Mexico’s historic port of Veracruz has long been characterised by conflict: Having fought off the Spanish, the French and the Americans – twice – it has earned itself the title of “Cuatro Veces Heroica” or “Four Times Heroic” for its valiance in battle.
Today’s Veracruz is free from colonial attack, but it has once again become an epicenter of conflict in recent years. More than 5,000 murders were recorded in 2012-2016, and as many as 20,000 individuals were “disappeared” from the region in 2006-2016. For reporters, Veracruz has become the “most dangerous place in the entire Western hemisphere.”
This time, Veracruz residents are under siege not from foreign forces, but from drug cartels, corruption and the state’s very own police force. The ubiquitous 4x4s pickup trucks manned by heavily armed police aside, there are also no obvious signs of destruction or conflict on the city’s expansive coastal roads: Veracruz’s latest war is largely invisible. Unless of course, one experiences it first-hand.
“Why Do Some Appear and Others Not?”
Blanca del Carmen Leyva is now retired and lives with her family in a middle-class neighbourhood a few kilometers off the coast. Her son, Vicente Rodolfo, who dedicated himself to a modest living maintaining electrical appliances, is photographed in a polished gold frame sitting on a glass table in her living room.
Ms. Leyva clearly remembers calling Vicente three years ago and urging him, not for the first time, to replace his run-down work van for a newer model. “I hated that beat-up old thing!” she says, breaking a wry smile. To her delight, Vicente said he had just reached 30 years of service with his company, so he would be trading in his van for a newer model with his loyalty bonus.
But a day later, when Vicente had not arrived for work, family and colleagues began asking for him at his mother’s house. His phone rang straight to voicemail.
When she had checked all local hospitals and realized no one else had heard anything from him, Leyva reported his disappearance to the police.
“I am a somewhat distrustful person, but the cause directed me toward believing in someone, someone that would tell me something about the whereabouts of my son,” Leyva says.
That was three years ago; since then, no one has heard any more of Vicente, his body never appeared, he never did get to replace his van and this was the final conversation Leyva had with her only son. The last thing Leyva knows of his disappearance is that he was waiting for the bus to go home. “We don’t know if it was there [that he disappeared] or when he got off at his house — we have no witnesses at all,” she says.
Later on, bodies of young boys in bin liners began appearing in the neighbourhood, but Vicente was never among them. “My question is: Why do some appear and others not?” Leyva asks. “But I still cannot find an answer.”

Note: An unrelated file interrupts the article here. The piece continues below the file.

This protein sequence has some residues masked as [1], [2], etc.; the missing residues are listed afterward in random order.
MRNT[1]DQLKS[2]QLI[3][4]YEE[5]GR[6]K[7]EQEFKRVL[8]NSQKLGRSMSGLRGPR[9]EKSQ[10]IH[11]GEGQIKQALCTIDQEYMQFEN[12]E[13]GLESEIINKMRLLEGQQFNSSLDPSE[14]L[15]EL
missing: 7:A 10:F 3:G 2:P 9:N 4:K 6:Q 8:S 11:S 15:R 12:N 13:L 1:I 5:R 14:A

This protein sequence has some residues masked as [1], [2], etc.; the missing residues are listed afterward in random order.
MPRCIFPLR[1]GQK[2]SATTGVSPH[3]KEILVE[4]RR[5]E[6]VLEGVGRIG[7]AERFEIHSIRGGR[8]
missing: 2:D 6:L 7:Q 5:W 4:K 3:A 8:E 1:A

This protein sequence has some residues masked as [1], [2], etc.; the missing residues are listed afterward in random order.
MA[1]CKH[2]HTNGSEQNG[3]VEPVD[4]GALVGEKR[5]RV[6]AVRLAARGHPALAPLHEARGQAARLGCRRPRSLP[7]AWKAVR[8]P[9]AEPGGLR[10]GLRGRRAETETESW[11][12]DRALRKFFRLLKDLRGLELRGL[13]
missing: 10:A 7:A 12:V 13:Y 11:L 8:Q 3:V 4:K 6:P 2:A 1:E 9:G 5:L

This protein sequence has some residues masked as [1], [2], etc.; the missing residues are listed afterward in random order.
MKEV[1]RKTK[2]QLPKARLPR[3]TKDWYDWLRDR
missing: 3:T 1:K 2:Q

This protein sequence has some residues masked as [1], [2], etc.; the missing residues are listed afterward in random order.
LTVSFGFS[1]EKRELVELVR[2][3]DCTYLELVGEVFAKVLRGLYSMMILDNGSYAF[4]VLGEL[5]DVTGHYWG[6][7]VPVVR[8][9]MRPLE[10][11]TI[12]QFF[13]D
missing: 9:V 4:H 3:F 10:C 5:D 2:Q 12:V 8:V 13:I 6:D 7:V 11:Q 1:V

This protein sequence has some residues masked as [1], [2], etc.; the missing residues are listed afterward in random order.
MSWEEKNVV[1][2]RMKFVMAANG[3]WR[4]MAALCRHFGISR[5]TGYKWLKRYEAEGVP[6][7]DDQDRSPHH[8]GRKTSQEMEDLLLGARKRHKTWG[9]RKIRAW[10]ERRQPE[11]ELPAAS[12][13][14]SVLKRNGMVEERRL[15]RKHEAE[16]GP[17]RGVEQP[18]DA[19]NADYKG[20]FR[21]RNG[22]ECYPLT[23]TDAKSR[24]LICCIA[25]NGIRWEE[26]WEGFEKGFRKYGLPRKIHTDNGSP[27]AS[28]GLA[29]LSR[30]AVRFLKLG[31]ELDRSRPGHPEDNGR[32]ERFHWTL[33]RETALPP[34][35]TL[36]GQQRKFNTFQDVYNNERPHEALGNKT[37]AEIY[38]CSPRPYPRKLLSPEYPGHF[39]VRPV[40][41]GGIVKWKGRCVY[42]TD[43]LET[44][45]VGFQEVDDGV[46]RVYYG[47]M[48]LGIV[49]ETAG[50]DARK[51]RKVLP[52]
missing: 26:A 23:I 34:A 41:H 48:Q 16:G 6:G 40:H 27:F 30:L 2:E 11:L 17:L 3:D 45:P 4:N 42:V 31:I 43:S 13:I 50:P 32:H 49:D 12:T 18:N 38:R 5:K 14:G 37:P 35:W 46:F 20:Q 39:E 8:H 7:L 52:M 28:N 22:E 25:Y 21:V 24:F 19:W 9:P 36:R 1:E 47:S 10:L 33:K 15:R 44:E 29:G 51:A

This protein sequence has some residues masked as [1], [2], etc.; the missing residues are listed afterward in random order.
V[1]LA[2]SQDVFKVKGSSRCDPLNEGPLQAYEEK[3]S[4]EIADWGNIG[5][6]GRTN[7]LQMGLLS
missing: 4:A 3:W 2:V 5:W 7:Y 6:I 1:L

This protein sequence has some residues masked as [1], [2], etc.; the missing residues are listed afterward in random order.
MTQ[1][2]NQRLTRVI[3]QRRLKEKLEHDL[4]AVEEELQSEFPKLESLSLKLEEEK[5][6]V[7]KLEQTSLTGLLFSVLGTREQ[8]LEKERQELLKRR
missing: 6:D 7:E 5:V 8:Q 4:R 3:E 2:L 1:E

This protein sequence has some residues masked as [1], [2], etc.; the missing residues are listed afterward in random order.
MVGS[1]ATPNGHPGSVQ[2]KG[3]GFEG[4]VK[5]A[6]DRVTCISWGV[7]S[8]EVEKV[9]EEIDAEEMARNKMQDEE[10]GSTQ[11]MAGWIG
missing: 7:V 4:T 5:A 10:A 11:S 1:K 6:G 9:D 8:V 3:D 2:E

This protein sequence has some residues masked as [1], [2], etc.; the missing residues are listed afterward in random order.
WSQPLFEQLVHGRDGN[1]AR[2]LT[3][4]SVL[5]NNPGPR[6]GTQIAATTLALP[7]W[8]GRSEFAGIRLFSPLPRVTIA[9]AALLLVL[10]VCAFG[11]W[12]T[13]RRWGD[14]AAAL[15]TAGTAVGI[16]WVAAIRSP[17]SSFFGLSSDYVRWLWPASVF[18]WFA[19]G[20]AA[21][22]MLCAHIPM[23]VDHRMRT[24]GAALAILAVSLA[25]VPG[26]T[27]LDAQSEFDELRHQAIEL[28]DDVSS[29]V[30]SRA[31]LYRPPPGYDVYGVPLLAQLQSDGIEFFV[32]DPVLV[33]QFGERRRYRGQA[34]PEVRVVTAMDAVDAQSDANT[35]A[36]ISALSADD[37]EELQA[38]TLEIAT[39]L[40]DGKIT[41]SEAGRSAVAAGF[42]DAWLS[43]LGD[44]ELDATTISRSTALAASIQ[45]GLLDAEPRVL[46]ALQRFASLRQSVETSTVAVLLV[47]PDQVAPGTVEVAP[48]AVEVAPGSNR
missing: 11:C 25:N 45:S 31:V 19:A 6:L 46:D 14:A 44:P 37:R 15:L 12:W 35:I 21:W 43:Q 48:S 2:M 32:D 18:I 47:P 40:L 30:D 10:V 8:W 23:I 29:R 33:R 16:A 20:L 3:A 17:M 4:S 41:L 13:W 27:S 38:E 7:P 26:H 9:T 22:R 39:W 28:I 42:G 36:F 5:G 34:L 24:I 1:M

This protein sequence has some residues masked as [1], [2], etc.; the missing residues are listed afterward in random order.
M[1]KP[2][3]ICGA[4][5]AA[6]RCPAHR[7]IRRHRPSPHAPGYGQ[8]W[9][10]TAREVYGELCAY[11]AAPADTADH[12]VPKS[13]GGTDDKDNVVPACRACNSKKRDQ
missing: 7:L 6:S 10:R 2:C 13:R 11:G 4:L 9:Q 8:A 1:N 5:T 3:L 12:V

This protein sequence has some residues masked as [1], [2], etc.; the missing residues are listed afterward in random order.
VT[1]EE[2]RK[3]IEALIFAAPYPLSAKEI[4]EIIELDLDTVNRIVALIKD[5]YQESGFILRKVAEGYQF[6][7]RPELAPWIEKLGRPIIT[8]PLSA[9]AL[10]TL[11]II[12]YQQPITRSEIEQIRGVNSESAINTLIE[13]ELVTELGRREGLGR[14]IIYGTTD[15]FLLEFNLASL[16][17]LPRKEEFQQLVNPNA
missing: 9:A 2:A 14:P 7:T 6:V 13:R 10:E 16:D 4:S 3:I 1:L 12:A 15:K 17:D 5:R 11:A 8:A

Veracruz’s Surge in Kidnappings and Corruption
Leyva is one of hundreds of mothers in Veracruz who continue to search for their disappeared loved ones since the phenomenon began to spike in 2010 with the election of former Governor Javier Duarte.
According to Leyva, and others who have lost family members, the victims are largely young men — some as young as 13 years old — and seemed to have been picked up and “disappeared” in acts of “social cleansing,” in which armed gangs select individuals for being homeless, poor or using drugs. Family members often question why their son was selected, but in some cases, it appears the boys were simply victims of a deadly mix-up.
“In one case, a school child overheard one of the men that took his friend away say, ‘We have the wrong guy,’” Leyva says. “But it was too late. ‘He’s already seen us,’ his accomplice replied, and they took him anyway.”
Despite persistent visits to the police station, in two years, there have been no developments in the investigation into the disappearance of Vicente. Authorities have consistently reiterated their limited resources, but the mothers have long held their doubts whether the authorities were ever interested at all.
“I thought it was going to be a stronger investigation, but in reality, this is a great disappointment I have to carry,” Leyva says. “If you lose a dog, maybe they’ll put a lot of attention into searching for it, but not for humans.”
Following this lack of interest and strange reports they heard from witnesses, many of the mothers began wondering if those who were supposed to protect their children were involved in their disappearance.
“We always knew that the police took the boys,” says Lucía Diaz, leader of the Solecito (Little Sun) Collective, a group of over 250 individuals in Veracruz who have lost family members and now work together to find them. “There are many testimonies, there are many witnesses. The problem is that many people do not want to speak out of fear.”